because of a persistent multi-year drought that began in 2009
    and that has diminished water levels in the Puclaro Reservoir.

    The reservoir, fed by the Elqui, irrigates thousands of hectares of farmland
    and supports drinking water for the cities of La Serena and Vicuña.
  • Drought.

    The Puclaro Reservoir is now almost completely dry,
    currently at 10% of its capacity as of May 2013.

    The following pictures shows how low the water level has changed
    from its 2009 peak, indicated by the lighter coloring on the mountainside.

    Here's the view from the top of the Puclaro Dam...
  • And here's the view of the empty reservoir,
    with the dam in the far distance...
  • Water levels are so low, that we can walk through the streets
    of the original village of Gualliguaica, which was flooded
    when the Puclaro Dam was built in 1997.

    The ruins were once under 60 feet of water.

    Natalia Edith Codoceo Flores gives us a tour of this old village,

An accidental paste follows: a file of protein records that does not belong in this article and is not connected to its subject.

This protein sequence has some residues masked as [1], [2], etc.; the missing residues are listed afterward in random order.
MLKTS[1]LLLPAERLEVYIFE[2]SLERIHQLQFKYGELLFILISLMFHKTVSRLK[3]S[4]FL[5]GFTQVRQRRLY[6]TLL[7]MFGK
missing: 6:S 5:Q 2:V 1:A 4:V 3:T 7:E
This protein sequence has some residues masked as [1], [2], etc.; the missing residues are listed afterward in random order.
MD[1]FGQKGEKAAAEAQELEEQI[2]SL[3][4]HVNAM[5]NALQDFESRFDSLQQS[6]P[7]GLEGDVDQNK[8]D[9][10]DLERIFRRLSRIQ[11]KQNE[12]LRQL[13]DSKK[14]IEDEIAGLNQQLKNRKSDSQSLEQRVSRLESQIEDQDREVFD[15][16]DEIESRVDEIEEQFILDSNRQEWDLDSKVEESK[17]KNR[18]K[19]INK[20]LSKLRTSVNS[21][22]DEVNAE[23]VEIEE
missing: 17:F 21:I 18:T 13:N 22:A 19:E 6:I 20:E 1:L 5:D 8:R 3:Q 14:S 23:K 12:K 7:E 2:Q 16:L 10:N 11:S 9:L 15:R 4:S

where she grew up and lived until residents moved
    to the new Gualliguaica, built on higher ground
    to make way for the dam’s construction.
  • The long drought has made earning a living in the Elqui Valley very challenging,
    not only for traditional rainfed farmers and goat herders like Modesto Gilberto
    and Rosa Rivera, who have already lost hundreds of goats...
  • …but also for small farmers like Dina Cifuentes,
    who grows flowers and vegetables and depends on irrigation
    from the Puclaro reservoir.

    This year, Cifuentes preemptively decided to cut her production by 50%
    because she worried about not receiving enough water for her plants.
  • Grape growers and other large operations